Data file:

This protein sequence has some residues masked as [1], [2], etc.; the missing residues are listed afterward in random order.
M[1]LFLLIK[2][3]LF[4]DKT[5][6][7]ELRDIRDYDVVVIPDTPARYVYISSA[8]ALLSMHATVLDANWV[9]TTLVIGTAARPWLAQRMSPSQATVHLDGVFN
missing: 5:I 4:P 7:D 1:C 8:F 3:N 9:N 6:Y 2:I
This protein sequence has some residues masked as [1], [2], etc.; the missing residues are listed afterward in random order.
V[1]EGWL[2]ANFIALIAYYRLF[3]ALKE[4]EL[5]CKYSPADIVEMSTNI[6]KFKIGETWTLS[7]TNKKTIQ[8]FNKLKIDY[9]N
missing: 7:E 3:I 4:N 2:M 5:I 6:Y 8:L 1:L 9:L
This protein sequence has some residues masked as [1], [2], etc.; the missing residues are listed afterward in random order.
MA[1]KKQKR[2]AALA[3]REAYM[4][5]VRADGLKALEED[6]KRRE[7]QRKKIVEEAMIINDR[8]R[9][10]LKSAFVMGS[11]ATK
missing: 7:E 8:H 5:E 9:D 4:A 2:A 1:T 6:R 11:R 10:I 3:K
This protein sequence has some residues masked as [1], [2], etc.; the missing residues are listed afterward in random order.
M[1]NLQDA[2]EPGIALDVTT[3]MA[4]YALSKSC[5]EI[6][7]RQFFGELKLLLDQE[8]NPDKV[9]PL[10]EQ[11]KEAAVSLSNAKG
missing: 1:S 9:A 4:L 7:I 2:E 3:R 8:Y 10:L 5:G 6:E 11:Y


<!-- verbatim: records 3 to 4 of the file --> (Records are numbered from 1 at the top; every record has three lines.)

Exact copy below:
This protein sequence has some residues masked as [1], [2], etc.; the missing residues are listed afterward in random order.
MA[1]KKQKR[2]AALA[3]REAYM[4][5]VRADGLKALEED[6]KRRE[7]QRKKIVEEAMIINDR[8]R[9][10]LKSAFVMGS[11]ATK
missing: 7:E 8:H 5:E 9:D 4:A 2:A 1:T 6:R 11:R 10:I 3:K
This protein sequence has some residues masked as [1], [2], etc.; the missing residues are listed afterward in random order.
M[1]NLQDA[2]EPGIALDVTT[3]MA[4]YALSKSC[5]EI[6][7]RQFFGELKLLLDQE[8]NPDKV[9]PL[10]EQ[11]KEAAVSLSNAKG
missing: 1:S 9:A 4:L 7:I 2:E 3:R 8:Y 10:L 5:G 6:E 11:Y